Belfast Telegraph

Thursday 30 October 2014

Let's serve up proper recognition to Belfast's culinary heroes like Nick Price

Nick Price of Nick's Warehouse
Nick Price of Nick's Warehouse

Long-established restaurant in Belfast changes hands... It's hardly the shock, horror headline of the times.

But while the closing of Nick's in Belfast Cathedral Quarter will mean well-earned retirement for the man himself and his lovely wife Kathy it marks the sad ending of an era in the history of the indomitable heart of Belfast.

Talented, passionate and fearless, Nick opened his brilliant eatery in Hill Street back in the days when Belfast nightlife was more a test of nerve than an evening's relaxation.

He brought gourmet normality to the very centre of a city which was part craving fun, part scared to go out looking for it.

He parked his business down one of the darkest, most deserted streets in the city centre, in a cobbled alleyway dominated by empty old warehouses with shuttered windows, opened his doors and let the light and warmth flood out.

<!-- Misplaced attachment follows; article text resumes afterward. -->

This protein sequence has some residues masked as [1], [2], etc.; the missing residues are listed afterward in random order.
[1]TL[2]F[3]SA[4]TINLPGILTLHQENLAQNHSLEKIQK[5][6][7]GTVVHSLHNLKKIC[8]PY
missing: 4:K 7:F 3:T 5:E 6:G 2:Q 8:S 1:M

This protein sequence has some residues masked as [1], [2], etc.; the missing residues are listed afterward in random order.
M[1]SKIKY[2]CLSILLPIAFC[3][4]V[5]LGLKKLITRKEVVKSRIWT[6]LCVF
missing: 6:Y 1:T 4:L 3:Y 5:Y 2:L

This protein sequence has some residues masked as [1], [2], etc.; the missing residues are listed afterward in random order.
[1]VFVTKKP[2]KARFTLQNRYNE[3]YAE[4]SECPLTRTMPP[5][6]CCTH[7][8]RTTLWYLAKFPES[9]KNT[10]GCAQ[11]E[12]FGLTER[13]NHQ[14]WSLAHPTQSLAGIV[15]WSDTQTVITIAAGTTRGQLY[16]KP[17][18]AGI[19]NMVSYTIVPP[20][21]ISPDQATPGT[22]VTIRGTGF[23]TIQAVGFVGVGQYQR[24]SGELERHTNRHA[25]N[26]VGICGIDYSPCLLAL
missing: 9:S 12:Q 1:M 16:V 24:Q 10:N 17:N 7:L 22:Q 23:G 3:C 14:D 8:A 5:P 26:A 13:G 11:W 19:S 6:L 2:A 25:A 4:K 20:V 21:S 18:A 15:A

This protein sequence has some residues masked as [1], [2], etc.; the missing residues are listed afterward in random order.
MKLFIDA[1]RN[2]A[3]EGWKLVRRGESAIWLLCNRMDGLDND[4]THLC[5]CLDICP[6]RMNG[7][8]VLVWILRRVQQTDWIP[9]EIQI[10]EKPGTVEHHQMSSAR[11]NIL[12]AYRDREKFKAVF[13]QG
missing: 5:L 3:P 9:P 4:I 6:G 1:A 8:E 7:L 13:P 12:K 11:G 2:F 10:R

They call that area the Cathedral Quarter now. People like Nick Price made it. He defied and triumphed over the troubled times and a roads department which insanely kept digging up and relaying those cobbles.

Over and over again.

It helped that Westminster ministers and visiting celebs sought out his restaurant. But Nick's with its amazing food and flowing wines wasn't about hobnobbing. It was always about real Belfast craic. The staff tolerated a bit of noise and boisterousness. The staff, those lovely, lovely people who worked there over the years – Ben, Thomas, Annie, Luke, Lesley, Kelly, Sean, Memhet, all of them – they're what made the place.

I've mentioned before that I don't understand why more isn't done here to salute the men and women of the hospitality industry who did so much to hold this place up during our darkest days.

The likes of Nick and his staff and so many others (including Paul Rankin) who served up stability during the worst of times.

They gave this old city something magical, irreplaceable. In their own positive way they've left their mark on her. Some day, somewhere further along in her history, Belfast, I think, will properly raise her glass to them.

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